Even in the most general and non-detailed areas of applied macroeconomics, economists often use empirical models with some sort of implied labour market friction that is meant to proxy the mismatch – not a perfect solution, but definitely an indication that it isn’t being ignored.

In fact, I’ve been reading a lot of commentators in NZ discussing the areas where skill shortages still existed in the middle of the recession – in this country policy analysts, economists, and humans all seem to have a good understanding of the differences in labour and the value of human capital … maybe this is just an issue that NZ is more informed on.

Beauty and brains

It is well known that beautiful people earn more, which goes some way to explaining Matt Nolan’s success in his stage career. What is apparently more difficult to understand is why they earn more. A paper tries to split out two effects: productivity and discrimination. For instance,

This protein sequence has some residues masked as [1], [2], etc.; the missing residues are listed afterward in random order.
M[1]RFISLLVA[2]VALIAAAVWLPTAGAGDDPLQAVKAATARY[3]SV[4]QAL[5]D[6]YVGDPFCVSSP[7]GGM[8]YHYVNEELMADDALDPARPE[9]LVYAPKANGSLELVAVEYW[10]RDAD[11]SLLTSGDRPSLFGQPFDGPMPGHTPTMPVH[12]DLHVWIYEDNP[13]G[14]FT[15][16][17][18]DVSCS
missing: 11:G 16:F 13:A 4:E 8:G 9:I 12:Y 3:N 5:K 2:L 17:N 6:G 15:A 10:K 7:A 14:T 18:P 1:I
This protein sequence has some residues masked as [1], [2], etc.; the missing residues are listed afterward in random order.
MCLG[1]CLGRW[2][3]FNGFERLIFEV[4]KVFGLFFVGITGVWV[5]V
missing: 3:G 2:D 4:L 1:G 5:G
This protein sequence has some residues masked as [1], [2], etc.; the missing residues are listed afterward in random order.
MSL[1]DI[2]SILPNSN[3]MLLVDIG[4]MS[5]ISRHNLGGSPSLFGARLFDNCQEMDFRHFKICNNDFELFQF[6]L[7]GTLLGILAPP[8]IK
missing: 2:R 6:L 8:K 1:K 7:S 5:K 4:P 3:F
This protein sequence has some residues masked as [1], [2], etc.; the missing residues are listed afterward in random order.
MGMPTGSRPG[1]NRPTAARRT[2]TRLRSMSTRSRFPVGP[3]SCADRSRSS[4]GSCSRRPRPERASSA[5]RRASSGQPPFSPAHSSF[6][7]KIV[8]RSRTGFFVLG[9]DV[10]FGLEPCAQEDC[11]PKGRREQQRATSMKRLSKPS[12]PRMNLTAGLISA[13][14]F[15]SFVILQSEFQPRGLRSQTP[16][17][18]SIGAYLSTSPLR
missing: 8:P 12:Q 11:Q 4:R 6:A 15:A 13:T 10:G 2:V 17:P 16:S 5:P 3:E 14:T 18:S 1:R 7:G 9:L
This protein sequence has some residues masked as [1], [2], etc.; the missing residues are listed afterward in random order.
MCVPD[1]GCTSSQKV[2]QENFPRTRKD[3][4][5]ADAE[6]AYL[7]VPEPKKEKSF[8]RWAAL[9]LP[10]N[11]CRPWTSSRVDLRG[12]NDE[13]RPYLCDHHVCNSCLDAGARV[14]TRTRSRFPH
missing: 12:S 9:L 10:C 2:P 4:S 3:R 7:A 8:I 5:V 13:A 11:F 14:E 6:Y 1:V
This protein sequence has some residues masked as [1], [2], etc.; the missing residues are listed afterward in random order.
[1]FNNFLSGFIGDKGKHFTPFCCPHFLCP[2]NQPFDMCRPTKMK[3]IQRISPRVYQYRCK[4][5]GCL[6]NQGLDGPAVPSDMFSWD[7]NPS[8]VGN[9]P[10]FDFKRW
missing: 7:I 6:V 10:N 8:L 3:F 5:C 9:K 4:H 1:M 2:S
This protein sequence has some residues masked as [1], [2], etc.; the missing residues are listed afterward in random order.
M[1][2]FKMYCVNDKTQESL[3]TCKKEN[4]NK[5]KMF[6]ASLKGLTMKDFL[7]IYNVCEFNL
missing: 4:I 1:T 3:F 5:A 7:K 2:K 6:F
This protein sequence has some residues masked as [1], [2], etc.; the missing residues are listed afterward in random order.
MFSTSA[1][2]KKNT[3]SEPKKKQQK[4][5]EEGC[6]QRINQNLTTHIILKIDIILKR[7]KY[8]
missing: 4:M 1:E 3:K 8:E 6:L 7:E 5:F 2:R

…lecturers who are viewed as better looking receive higher instructional ratings by their students. Then, ceteris paribus, these higher ratings translate into higher salaries, because US university administrators pay attention also to teaching quality in setting salaries. However, the question remains on whether students are simply discriminating against ugly professors by reacting to an irrelevant characteristic, or if they do really learn less from them.

The researchers find that the additional wages of lecturers are due to productivity gains rather than discrimination but what confuses me is the difference between the two! The wording implies that productivity gains are independent of discrimination when, really, it is just a different form. Read more